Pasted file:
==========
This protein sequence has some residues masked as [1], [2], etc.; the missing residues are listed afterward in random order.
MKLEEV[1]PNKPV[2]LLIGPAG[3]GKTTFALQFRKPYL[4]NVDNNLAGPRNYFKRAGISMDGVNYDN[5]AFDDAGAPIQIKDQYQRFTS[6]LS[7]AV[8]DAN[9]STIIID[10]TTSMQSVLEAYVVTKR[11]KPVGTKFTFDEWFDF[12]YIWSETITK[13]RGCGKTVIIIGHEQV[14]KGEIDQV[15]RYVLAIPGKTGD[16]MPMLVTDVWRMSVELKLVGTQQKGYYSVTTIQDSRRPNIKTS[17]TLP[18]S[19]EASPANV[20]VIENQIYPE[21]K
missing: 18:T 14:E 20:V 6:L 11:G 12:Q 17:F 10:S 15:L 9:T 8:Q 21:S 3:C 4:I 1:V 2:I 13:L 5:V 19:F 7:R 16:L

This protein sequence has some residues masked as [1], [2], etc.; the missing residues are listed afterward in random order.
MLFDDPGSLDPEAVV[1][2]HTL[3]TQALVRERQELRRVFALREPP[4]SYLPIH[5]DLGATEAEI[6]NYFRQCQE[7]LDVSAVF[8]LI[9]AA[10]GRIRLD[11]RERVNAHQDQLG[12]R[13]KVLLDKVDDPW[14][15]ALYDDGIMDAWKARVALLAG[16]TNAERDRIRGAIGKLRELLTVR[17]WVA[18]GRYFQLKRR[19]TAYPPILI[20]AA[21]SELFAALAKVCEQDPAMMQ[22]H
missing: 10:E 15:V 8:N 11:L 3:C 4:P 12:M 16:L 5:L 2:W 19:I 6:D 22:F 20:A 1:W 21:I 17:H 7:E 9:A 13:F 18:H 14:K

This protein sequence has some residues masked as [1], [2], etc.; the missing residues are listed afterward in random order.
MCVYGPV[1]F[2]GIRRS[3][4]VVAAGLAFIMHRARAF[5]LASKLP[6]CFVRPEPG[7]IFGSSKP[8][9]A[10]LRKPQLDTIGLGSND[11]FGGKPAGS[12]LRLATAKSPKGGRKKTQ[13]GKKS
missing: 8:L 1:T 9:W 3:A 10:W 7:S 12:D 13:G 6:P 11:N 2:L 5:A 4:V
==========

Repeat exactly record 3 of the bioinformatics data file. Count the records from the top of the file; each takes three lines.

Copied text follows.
This protein sequence has some residues masked as [1], [2], etc.; the missing residues are listed afterward in random order.
MCVYGPV[1]F[2]GIRRS[3][4]VVAAGLAFIMHRARAF[5]LASKLP[6]CFVRPEPG[7]IFGSSKP[8][9]A[10]LRKPQLDTIGLGSND[11]FGGKPAGS[12]LRLATAKSPKGGRKKTQ[13]GKKS
missing: 8:L 1:T 9:W 3:A 10:W 7:S 12:D 13:G 6:P 11:N 2:L 5:A 4:V